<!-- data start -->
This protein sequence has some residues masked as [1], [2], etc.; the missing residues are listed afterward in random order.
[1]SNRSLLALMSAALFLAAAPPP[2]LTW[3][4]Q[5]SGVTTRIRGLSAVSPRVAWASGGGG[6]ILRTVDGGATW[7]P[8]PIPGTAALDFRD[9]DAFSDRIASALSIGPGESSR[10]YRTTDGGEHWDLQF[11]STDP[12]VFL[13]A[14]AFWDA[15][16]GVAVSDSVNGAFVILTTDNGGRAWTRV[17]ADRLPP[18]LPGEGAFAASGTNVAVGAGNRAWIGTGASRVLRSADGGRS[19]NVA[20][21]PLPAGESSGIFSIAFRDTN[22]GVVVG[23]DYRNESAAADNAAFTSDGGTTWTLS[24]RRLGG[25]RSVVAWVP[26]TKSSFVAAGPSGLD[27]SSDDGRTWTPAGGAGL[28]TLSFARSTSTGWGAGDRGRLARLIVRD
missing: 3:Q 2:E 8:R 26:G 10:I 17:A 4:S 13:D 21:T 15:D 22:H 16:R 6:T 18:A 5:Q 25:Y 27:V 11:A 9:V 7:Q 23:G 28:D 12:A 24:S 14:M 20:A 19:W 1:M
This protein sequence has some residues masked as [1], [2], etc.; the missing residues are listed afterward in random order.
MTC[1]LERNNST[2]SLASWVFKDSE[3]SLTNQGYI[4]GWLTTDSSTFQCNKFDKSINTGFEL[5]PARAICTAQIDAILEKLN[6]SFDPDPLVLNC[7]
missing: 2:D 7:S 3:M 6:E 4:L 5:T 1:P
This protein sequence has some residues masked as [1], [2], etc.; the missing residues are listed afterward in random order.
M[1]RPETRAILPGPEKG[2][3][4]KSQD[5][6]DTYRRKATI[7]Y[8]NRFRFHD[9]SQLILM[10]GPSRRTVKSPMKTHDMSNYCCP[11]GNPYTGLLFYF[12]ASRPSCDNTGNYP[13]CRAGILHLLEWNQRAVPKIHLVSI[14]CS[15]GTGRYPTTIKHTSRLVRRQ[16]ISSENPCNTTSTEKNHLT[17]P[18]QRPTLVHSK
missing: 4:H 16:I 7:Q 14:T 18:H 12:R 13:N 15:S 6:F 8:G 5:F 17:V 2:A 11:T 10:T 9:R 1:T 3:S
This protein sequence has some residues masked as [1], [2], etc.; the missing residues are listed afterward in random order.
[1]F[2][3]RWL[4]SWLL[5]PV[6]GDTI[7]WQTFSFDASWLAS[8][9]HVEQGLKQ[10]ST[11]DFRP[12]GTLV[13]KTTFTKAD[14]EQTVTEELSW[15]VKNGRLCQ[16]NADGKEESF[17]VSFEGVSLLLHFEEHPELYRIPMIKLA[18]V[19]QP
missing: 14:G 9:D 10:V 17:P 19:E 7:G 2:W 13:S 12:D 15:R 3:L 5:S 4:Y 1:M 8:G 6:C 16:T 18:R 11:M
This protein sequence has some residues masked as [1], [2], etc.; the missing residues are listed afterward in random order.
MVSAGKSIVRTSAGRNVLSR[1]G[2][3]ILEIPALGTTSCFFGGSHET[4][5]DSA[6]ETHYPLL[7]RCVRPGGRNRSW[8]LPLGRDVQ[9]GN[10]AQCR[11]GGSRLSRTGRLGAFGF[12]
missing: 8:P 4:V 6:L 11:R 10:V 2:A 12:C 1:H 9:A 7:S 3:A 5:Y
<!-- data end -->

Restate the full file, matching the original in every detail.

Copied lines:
This protein sequence has some residues masked as [1], [2], etc.; the missing residues are listed afterward in random order.
[1]SNRSLLALMSAALFLAAAPPP[2]LTW[3][4]Q[5]SGVTTRIRGLSAVSPRVAWASGGGG[6]ILRTVDGGATW[7]P[8]PIPGTAALDFRD[9]DAFSDRIASALSIGPGESSR[10]YRTTDGGEHWDLQF[11]STDP[12]VFL[13]A[14]AFWDA[15][16]GVAVSDSVNGAFVILTTDNGGRAWTRV[17]ADRLPP[18]LPGEGAFAASGTNVAVGAGNRAWIGTGASRVLRSADGGRS[19]NVA[20][21]PLPAGESSGIFSIAFRDTN[22]GVVVG[23]DYRNESAAADNAAFTSDGGTTWTLS[24]RRLGG[25]RSVVAWVP[26]TKSSFVAAGPSGLD[27]SSDDGRTWTPAGGAGL[28]TLSFARSTSTGWGAGDRGRLARLIVRD
missing: 3:Q 2:E 8:R 26:G 10:I 17:A 4:S 13:D 21:T 15:D 22:H 16:R 6:T 18:A 5:Q 25:Y 27:V 11:A 9:V 7:Q 23:G 28:D 12:A 24:S 14:M 20:A 19:W 1:M
This protein sequence has some residues masked as [1], [2], etc.; the missing residues are listed afterward in random order.
MTC[1]LERNNST[2]SLASWVFKDSE[3]SLTNQGYI[4]GWLTTDSSTFQCNKFDKSINTGFEL[5]PARAICTAQIDAILEKLN[6]SFDPDPLVLNC[7]
missing: 2:D 7:S 3:M 6:E 4:L 5:T 1:P
This protein sequence has some residues masked as [1], [2], etc.; the missing residues are listed afterward in random order.
M[1]RPETRAILPGPEKG[2][3][4]KSQD[5][6]DTYRRKATI[7]Y[8]NRFRFHD[9]SQLILM[10]GPSRRTVKSPMKTHDMSNYCCP[11]GNPYTGLLFYF[12]ASRPSCDNTGNYP[13]CRAGILHLLEWNQRAVPKIHLVSI[14]CS[15]GTGRYPTTIKHTSRLVRRQ[16]ISSENPCNTTSTEKNHLT[17]P[18]QRPTLVHSK
missing: 4:H 16:I 7:Q 14:T 18:H 12:R 13:N 15:S 6:F 8:G 5:F 17:V 2:A 11:T 10:T 9:R 1:T 3:S
This protein sequence has some residues masked as [1], [2], etc.; the missing residues are listed afterward in random order.
[1]F[2][3]RWL[4]SWLL[5]PV[6]GDTI[7]WQTFSFDASWLAS[8][9]HVEQGLKQ[10]ST[11]DFRP[12]GTLV[13]KTTFTKAD[14]EQTVTEELSW[15]VKNGRLCQ[16]NADGKEESF[17]VSFEGVSLLLHFEEHPELYRIPMIKLA[18]V[19]QP
missing: 14:G 9:D 10:V 17:P 19:E 7:G 2:W 13:S 12:D 15:R 3:L 5:S 4:Y 1:M 8:G 6:C 16:T 18:R 11:M
This protein sequence has some residues masked as [1], [2], etc.; the missing residues are listed afterward in random order.
MVSAGKSIVRTSAGRNVLSR[1]G[2][3]ILEIPALGTTSCFFGGSHET[4][5]DSA[6]ETHYPLL[7]RCVRPGGRNRSW[8]LPLGRDVQ[9]GN[10]AQCR[11]GGSRLSRTGRLGAFGF[12]
missing: 8:P 4:V 6:L 11:R 10:V 2:A 12:C 1:H 9:A 7:S 3:A 5:Y